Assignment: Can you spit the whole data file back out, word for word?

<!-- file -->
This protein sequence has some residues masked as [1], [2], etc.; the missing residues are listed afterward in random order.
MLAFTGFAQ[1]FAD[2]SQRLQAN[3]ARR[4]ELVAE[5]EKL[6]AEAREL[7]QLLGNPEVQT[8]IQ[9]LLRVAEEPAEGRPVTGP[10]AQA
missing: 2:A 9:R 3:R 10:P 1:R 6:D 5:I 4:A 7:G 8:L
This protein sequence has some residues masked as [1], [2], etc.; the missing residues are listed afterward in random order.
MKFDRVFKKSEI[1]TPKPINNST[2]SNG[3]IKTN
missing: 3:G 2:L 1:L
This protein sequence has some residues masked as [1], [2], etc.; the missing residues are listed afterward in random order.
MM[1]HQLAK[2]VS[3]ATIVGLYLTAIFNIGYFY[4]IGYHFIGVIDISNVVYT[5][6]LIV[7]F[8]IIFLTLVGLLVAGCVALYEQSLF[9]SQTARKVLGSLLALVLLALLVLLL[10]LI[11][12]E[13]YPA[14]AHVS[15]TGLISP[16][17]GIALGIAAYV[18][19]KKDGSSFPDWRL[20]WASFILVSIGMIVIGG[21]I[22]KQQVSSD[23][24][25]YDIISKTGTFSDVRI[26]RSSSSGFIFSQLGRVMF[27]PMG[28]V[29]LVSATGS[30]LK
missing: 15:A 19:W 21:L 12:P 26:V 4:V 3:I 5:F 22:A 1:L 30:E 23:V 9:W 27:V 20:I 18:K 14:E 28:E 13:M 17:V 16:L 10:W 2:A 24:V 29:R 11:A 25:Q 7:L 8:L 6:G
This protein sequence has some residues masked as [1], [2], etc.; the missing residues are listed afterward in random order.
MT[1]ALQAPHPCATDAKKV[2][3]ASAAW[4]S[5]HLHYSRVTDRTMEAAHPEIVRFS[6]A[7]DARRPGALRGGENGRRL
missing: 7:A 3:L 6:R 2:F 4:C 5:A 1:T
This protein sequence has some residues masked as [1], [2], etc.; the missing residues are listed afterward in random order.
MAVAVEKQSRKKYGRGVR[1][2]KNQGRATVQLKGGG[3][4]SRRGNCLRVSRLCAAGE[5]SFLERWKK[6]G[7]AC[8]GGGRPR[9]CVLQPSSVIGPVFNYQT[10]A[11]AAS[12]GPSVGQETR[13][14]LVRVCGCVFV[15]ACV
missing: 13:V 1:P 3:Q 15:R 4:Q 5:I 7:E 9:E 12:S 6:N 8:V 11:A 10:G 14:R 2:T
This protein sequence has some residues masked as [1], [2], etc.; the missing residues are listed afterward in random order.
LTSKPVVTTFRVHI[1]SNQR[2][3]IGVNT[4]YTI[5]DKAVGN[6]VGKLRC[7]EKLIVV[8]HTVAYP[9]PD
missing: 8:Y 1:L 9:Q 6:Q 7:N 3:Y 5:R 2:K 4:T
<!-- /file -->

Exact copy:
This protein sequence has some residues masked as [1], [2], etc.; the missing residues are listed afterward in random order.
MLAFTGFAQ[1]FAD[2]SQRLQAN[3]ARR[4]ELVAE[5]EKL[6]AEAREL[7]QLLGNPEVQT[8]IQ[9]LLRVAEEPAEGRPVTGP[10]AQA
missing: 2:A 9:R 3:R 10:P 1:R 6:D 5:I 4:A 7:G 8:L
This protein sequence has some residues masked as [1], [2], etc.; the missing residues are listed afterward in random order.
MKFDRVFKKSEI[1]TPKPINNST[2]SNG[3]IKTN
missing: 3:G 2:L 1:L
This protein sequence has some residues masked as [1], [2], etc.; the missing residues are listed afterward in random order.
MM[1]HQLAK[2]VS[3]ATIVGLYLTAIFNIGYFY[4]IGYHFIGVIDISNVVYT[5][6]LIV[7]F[8]IIFLTLVGLLVAGCVALYEQSLF[9]SQTARKVLGSLLALVLLALLVLLL[10]LI[11][12]E[13]YPA[14]AHVS[15]TGLISP[16][17]GIALGIAAYV[18][19]KKDGSSFPDWRL[20]WASFILVSIGMIVIGG[21]I[22]KQQVSSD[23][24][25]YDIISKTGTFSDVRI[26]RSSSSGFIFSQLGRVMF[27]PMG[28]V[29]LVSATGS[30]LK
missing: 15:A 19:W 21:L 12:P 26:V 4:V 3:I 5:F 22:A 1:L 30:E 23:V 9:W 27:V 20:I 18:K 14:E 28:E 13:M 17:V 16:L 10:W 2:A 24:V 29:R 11:A 25:Q 7:L 8:L 6:G
This protein sequence has some residues masked as [1], [2], etc.; the missing residues are listed afterward in random order.
MT[1]ALQAPHPCATDAKKV[2][3]ASAAW[4]S[5]HLHYSRVTDRTMEAAHPEIVRFS[6]A[7]DARRPGALRGGENGRRL
missing: 7:A 3:L 6:R 2:F 4:C 5:A 1:T
This protein sequence has some residues masked as [1], [2], etc.; the missing residues are listed afterward in random order.
MAVAVEKQSRKKYGRGVR[1][2]KNQGRATVQLKGGG[3][4]SRRGNCLRVSRLCAAGE[5]SFLERWKK[6]G[7]AC[8]GGGRPR[9]CVLQPSSVIGPVFNYQT[10]A[11]AAS[12]GPSVGQETR[13][14]LVRVCGCVFV[15]ACV
missing: 13:V 1:P 3:Q 15:R 4:Q 5:I 7:E 9:E 12:S 6:N 8:V 11:A 10:G 14:R 2:T
This protein sequence has some residues masked as [1], [2], etc.; the missing residues are listed afterward in random order.
LTSKPVVTTFRVHI[1]SNQR[2][3]IGVNT[4]YTI[5]DKAVGN[6]VGKLRC[7]EKLIVV[8]HTVAYP[9]PD
missing: 8:Y 1:L 9:Q 6:Q 7:N 3:Y 5:R 2:K 4:T